Asbestos Exposure in Navy Shipyards

The type of work that took place in shipyards put Navy veterans at high risk for developing asbestos-related diseases. Naval vessels undergo construction, overhauling and decommissioning in shipyards, which involves the installation, repair and removal of asbestos-containing materials.

Shipyard workers had to cut, shape, saw and sand asbestos-containing materials during installation and repair work, which created a lot of asbestos dust. Dust was also an issue during decommissioning because it required workers to demolish asbestos-containing materials.

Civilians and veterans who worked in shipyards also reported many cases of mesothelioma.

Mesothelioma Treatment for Navy Veterans

Veterans bear a heavy burden of asbestos-related cancer, so the VA health care system has partnered with some of the best mesothelioma doctors in the nation. The top VA treatment centers for mesothelioma are located in Houston, Miami, Los Angeles and Boston.

Even if your cancer is not considered service connected, you can still qualify for low-cost VA health care as a Navy veteran and receive assistance with traveling for specialized treatment.

In 2017, the Department of Defense awarded a three-year grant to a research team led by mesothelioma specialist Dr. Raphael Bueno. His project studies the DNA of tumors caused by active-duty asbestos exposure in the hope of developing new targeted treatments for veterans.

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Navy Occupations with Highest Exposure Risk

Any role that involved working on or around asbestos insulation put sailors at risk.

Navy Jobs Historically Associated with Asbestos Exposure

  • Boatswain’s mate
  • Boiler technician
  • Damage control worker
  • Electrician’s mate
  • Fire control technician
  • Gunner’s mate
  • Hull maintenance technician
  • Insulator
  • Lagger
  • Machinist’s mate
  • Metalsmith
  • Pipefitter
  • Water tender
  • Welder

Some Navy service members even wore equipment made of asbestos cloth such as protective gear for firefighters and heat-resistant gloves for sailors manning gun turrets.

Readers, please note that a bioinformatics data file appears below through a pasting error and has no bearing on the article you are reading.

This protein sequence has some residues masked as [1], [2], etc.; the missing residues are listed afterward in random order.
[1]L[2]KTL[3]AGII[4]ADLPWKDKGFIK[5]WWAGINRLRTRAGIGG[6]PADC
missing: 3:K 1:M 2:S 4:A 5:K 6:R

In 2019, the International Journal of Radiation Biology published a study of mesothelioma rates in about 114,000 veterans involved in nuclear weapons testing between 1945 and 1962.

Though the veterans in the study were selected because of their involvement with nuclear weapons, the researchers found that radiation exposure was not a significant risk factor for mesothelioma.

Rather, the study confirmed that the highest rates of mesothelioma occurred among enlisted Navy personnel who had close contact with asbestos products.

Many service members were exposed even if their job descriptions did not specify asbestos work. It was risky enough to simply work or live around routine maintenance activities on asbestos pipe insulation or fireproofing.

Civilian shipyard workers who overhauled or disassembled Navy ships also have an elevated risk of asbestos-related illnesses. Taking vessels apart and putting them back together disturbed asbestos materials that had become old and brittle.

Further, when the Navy sold many older ships for scrap in the 1990s, they often sent the ships to ports where workers were not properly trained to handle asbestos. This caused more needless exposure.

Asbestos Exposure Among Merchant Marines

Although the U.S. Merchant Marine is not part of the Navy, its merchant mariners are considered an auxiliary unit of the Navy. These servicemen faced the same asbestos exposure issues encountered by naval personnel.

Merchant mariners are civilians and do not qualify to receive VA benefits, except for those who served during World War II. The National Maritime Union filed a lawsuit against the federal government that led to the Ocean Shipping Reform Act of 1998. The act extended VA benefits to merchant mariners who served in World War II.

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Navy Asbestos Medical Surveillance Program